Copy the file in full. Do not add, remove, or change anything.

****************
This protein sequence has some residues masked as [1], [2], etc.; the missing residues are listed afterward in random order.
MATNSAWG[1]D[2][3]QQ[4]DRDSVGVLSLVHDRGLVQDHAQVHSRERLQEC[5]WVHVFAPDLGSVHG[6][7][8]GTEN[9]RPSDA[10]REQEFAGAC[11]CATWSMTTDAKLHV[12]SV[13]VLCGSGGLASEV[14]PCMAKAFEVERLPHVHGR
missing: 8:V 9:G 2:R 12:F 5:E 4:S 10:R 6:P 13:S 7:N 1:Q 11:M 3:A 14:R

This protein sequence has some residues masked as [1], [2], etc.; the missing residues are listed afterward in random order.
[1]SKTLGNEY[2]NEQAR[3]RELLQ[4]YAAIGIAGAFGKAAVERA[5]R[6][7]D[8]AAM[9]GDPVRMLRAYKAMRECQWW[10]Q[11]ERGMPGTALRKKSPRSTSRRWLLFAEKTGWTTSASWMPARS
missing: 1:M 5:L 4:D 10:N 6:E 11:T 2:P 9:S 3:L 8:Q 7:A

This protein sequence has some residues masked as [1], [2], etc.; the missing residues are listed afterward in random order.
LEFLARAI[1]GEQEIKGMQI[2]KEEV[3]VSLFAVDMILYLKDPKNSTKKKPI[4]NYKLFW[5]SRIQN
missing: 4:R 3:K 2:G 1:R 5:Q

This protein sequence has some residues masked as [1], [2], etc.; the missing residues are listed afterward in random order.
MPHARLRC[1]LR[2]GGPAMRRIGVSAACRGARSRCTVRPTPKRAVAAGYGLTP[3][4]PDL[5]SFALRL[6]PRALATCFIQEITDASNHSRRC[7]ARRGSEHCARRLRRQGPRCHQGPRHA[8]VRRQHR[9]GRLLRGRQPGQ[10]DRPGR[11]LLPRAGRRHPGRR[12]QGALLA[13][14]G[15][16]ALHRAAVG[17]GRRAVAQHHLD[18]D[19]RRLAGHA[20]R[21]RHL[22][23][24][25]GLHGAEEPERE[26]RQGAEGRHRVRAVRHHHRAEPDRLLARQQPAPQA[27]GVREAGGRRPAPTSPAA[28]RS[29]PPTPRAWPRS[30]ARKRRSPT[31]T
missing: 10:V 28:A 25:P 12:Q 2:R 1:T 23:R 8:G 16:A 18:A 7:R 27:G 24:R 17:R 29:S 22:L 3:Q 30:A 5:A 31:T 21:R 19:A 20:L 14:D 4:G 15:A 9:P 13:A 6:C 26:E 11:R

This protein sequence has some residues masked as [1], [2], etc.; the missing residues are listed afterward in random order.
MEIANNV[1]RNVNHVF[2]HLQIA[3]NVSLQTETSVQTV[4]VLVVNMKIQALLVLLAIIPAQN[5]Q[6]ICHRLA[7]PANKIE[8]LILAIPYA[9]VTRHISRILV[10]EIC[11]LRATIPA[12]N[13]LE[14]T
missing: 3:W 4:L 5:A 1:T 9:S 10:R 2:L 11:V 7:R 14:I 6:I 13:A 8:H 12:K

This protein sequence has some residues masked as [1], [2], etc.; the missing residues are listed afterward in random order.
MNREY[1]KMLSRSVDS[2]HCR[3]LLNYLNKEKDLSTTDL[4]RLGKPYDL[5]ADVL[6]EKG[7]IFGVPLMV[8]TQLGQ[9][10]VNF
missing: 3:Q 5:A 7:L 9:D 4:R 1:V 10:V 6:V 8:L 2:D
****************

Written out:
This protein sequence has some residues masked as [1], [2], etc.; the missing residues are listed afterward in random order.
MATNSAWG[1]D[2][3]QQ[4]DRDSVGVLSLVHDRGLVQDHAQVHSRERLQEC[5]WVHVFAPDLGSVHG[6][7][8]GTEN[9]RPSDA[10]REQEFAGAC[11]CATWSMTTDAKLHV[12]SV[13]VLCGSGGLASEV[14]PCMAKAFEVERLPHVHGR
missing: 8:V 9:G 2:R 12:F 5:E 4:S 10:R 6:P 13:S 7:N 1:Q 11:M 3:A 14:R

This protein sequence has some residues masked as [1], [2], etc.; the missing residues are listed afterward in random order.
[1]SKTLGNEY[2]NEQAR[3]RELLQ[4]YAAIGIAGAFGKAAVERA[5]R[6][7]D[8]AAM[9]GDPVRMLRAYKAMRECQWW[10]Q[11]ERGMPGTALRKKSPRSTSRRWLLFAEKTGWTTSASWMPARS
missing: 1:M 5:L 4:D 10:N 6:E 11:T 2:P 9:S 3:L 8:Q 7:A

This protein sequence has some residues masked as [1], [2], etc.; the missing residues are listed afterward in random order.
LEFLARAI[1]GEQEIKGMQI[2]KEEV[3]VSLFAVDMILYLKDPKNSTKKKPI[4]NYKLFW[5]SRIQN
missing: 4:R 3:K 2:G 1:R 5:Q

This protein sequence has some residues masked as [1], [2], etc.; the missing residues are listed afterward in random order.
MPHARLRC[1]LR[2]GGPAMRRIGVSAACRGARSRCTVRPTPKRAVAAGYGLTP[3][4]PDL[5]SFALRL[6]PRALATCFIQEITDASNHSRRC[7]ARRGSEHCARRLRRQGPRCHQGPRHA[8]VRRQHR[9]GRLLRGRQPGQ[10]DRPGR[11]LLPRAGRRHPGRR[12]QGALLA[13][14]G[15][16]ALHRAAVG[17]GRRAVAQHHLD[18]D[19]RRLAGHA[20]R[21]RHL[22][23][24][25]GLHGAEEPERE[26]RQGAEGRHRVRAVRHHHRAEPDRLLARQQPAPQA[27]GVREAGGRRPAPTSPAA[28]RS[29]PPTPRAWPRS[30]ARKRRSPT[31]T
missing: 10:V 28:A 25:P 12:Q 2:R 1:T 23:R 8:G 16:A 18:A 7:R 27:G 24:R 17:R 29:S 22:L 3:Q 30:A 5:A 31:T 21:R 19:A 20:L 14:D 4:G 15:A 9:P 13:A 6:C 26:E 11:R

This protein sequence has some residues masked as [1], [2], etc.; the missing residues are listed afterward in random order.
MEIANNV[1]RNVNHVF[2]HLQIA[3]NVSLQTETSVQTV[4]VLVVNMKIQALLVLLAIIPAQN[5]Q[6]ICHRLA[7]PANKIE[8]LILAIPYA[9]VTRHISRILV[10]EIC[11]LRATIPA[12]N[13]LE[14]T
missing: 3:W 4:L 5:A 1:T 9:S 10:R 2:L 11:V 7:R 14:I 6:I 13:A 8:H 12:K

This protein sequence has some residues masked as [1], [2], etc.; the missing residues are listed afterward in random order.
MNREY[1]KMLSRSVDS[2]HCR[3]LLNYLNKEKDLSTTDL[4]RLGKPYDL[5]ADVL[6]EKG[7]IFGVPLMV[8]TQLGQ[9][10]VNF
missing: 3:Q 5:A 7:L 9:D 4:R 1:V 10:V 6:V 8:L 2:D